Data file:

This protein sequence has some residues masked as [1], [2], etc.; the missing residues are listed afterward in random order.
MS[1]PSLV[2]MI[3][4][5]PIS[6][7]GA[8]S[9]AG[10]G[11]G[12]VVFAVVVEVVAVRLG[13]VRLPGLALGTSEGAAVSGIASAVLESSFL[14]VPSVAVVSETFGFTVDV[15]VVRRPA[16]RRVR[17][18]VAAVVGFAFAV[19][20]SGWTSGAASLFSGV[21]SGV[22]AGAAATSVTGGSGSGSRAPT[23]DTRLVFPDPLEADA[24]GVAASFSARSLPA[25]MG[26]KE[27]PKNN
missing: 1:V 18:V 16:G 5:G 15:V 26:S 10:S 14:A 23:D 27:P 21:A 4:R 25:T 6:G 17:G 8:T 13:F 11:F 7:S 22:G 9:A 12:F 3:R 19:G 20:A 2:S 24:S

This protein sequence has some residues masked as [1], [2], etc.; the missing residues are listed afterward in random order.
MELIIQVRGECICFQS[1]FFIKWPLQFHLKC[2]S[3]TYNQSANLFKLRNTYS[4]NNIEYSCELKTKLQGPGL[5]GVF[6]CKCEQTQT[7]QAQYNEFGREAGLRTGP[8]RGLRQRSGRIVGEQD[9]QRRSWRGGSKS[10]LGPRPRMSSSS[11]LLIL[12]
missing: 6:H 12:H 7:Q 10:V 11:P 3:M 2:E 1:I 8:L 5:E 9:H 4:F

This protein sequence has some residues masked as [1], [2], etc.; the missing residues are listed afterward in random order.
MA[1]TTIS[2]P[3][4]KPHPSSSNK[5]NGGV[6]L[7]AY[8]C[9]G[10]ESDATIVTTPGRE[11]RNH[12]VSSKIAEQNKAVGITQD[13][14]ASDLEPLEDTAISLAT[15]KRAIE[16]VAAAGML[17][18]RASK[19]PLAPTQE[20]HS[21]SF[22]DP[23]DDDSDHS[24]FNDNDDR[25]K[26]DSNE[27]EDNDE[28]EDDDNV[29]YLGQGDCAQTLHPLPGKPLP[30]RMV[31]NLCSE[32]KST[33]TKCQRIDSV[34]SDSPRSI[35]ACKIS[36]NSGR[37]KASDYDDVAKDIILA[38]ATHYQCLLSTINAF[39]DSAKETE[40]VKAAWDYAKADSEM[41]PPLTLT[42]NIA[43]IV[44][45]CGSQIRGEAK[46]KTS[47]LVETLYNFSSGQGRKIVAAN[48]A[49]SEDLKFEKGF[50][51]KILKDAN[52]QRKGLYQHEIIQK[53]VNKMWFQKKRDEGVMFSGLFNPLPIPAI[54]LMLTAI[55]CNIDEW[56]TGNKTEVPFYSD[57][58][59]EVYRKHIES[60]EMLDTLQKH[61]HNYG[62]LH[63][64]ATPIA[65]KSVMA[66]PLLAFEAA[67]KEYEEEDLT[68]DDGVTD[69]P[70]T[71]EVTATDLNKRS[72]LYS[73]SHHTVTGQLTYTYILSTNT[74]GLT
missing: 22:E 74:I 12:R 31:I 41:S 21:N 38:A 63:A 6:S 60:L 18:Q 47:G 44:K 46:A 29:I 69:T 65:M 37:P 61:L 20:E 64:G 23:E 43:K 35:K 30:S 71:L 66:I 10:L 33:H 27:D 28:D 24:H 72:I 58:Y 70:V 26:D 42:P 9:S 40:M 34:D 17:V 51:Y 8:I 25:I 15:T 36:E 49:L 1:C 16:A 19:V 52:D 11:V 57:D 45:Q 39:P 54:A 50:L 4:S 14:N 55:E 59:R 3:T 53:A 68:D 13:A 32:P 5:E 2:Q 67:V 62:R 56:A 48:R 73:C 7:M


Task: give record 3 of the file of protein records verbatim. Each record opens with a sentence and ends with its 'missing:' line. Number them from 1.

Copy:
This protein sequence has some residues masked as [1], [2], etc.; the missing residues are listed afterward in random order.
MA[1]TTIS[2]P[3][4]KPHPSSSNK[5]NGGV[6]L[7]AY[8]C[9]G[10]ESDATIVTTPGRE[11]RNH[12]VSSKIAEQNKAVGITQD[13][14]ASDLEPLEDTAISLAT[15]KRAIE[16]VAAAGML[17][18]RASK[19]PLAPTQE[20]HS[21]SF[22]DP[23]DDDSDHS[24]FNDNDDR[25]K[26]DSNE[27]EDNDE[28]EDDDNV[29]YLGQGDCAQTLHPLPGKPLP[30]RMV[31]NLCSE[32]KST[33]TKCQRIDSV[34]SDSPRSI[35]ACKIS[36]NSGR[37]KASDYDDVAKDIILA[38]ATHYQCLLSTINAF[39]DSAKETE[40]VKAAWDYAKADSEM[41]PPLTLT[42]NIA[43]IV[44][45]CGSQIRGEAK[46]KTS[47]LVETLYNFSSGQGRKIVAAN[48]A[49]SEDLKFEKGF[50][51]KILKDAN[52]QRKGLYQHEIIQK[53]VNKMWFQKKRDEGVMFSGLFNPLPIPAI[54]LMLTAI[55]CNIDEW[56]TGNKTEVPFYSD[57][58][59]EVYRKHIES[60]EMLDTLQKH[61]HNYG[62]LH[63][64]ATPIA[65]KSVMA[66]PLLAFEAA[67]KEYEEEDLT[68]DDGVTD[69]P[70]T[71]EVTATDLNKRS[72]LYS[73]SHHTVTGQLTYTYILSTNT[74]GLT
missing: 22:E 74:I 12:R 31:I 41:S 21:N 38:A 63:A 6:S 60:L 18:Q 47:G 44:K 46:A 29:I 69:T 65:M 37:P 61:L 20:E 64:G 23:E 43:K 35:K 30:S 71:L 66:I 10:L 33:H 27:D 28:D 24:H 72:I 58:Y 70:V 26:D 42:P 9:S 40:M 34:D 17:V 51:Y 8:I 25:I 15:T 36:E 49:L 1:C 16:A 19:V 52:D 11:V 57:D 45:Q 39:P 54:A 50:L 4:S 14:N 55:E 59:R 3:T 53:A 68:D 13:A 32:P 5:E 2:Q 67:V 62:R 56:A 48:R 73:C 7:M